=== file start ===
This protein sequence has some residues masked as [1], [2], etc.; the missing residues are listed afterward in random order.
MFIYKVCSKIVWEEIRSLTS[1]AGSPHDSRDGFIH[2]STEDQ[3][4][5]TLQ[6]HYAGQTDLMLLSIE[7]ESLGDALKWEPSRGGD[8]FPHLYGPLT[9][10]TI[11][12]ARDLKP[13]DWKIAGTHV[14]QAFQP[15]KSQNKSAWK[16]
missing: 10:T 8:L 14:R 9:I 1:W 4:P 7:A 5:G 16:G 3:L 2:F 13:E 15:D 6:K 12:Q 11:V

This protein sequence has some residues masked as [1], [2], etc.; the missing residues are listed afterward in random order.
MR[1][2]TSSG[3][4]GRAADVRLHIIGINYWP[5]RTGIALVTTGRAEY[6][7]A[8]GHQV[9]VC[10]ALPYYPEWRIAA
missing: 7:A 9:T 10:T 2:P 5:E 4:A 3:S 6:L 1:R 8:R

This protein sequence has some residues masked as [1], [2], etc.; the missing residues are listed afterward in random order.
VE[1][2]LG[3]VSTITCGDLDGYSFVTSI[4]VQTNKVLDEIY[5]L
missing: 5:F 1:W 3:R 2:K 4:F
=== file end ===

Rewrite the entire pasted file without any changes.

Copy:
This protein sequence has some residues masked as [1], [2], etc.; the missing residues are listed afterward in random order.
MFIYKVCSKIVWEEIRSLTS[1]AGSPHDSRDGFIH[2]STEDQ[3][4][5]TLQ[6]HYAGQTDLMLLSIE[7]ESLGDALKWEPSRGGD[8]FPHLYGPLT[9][10]TI[11][12]ARDLKP[13]DWKIAGTHV[14]QAFQP[15]KSQNKSAWK[16]
missing: 10:T 8:L 14:R 9:I 1:W 4:P 7:A 5:G 16:G 3:L 2:F 13:E 15:D 6:K 12:Q 11:V

This protein sequence has some residues masked as [1], [2], etc.; the missing residues are listed afterward in random order.
MR[1][2]TSSG[3][4]GRAADVRLHIIGINYWP[5]RTGIALVTTGRAEY[6][7]A[8]GHQV[9]VC[10]ALPYYPEWRIAA
missing: 7:A 9:T 10:T 2:P 5:E 4:A 3:S 6:L 1:R 8:R

This protein sequence has some residues masked as [1], [2], etc.; the missing residues are listed afterward in random order.
VE[1][2]LG[3]VSTITCGDLDGYSFVTSI[4]VQTNKVLDEIY[5]L
missing: 5:F 1:W 3:R 2:K 4:F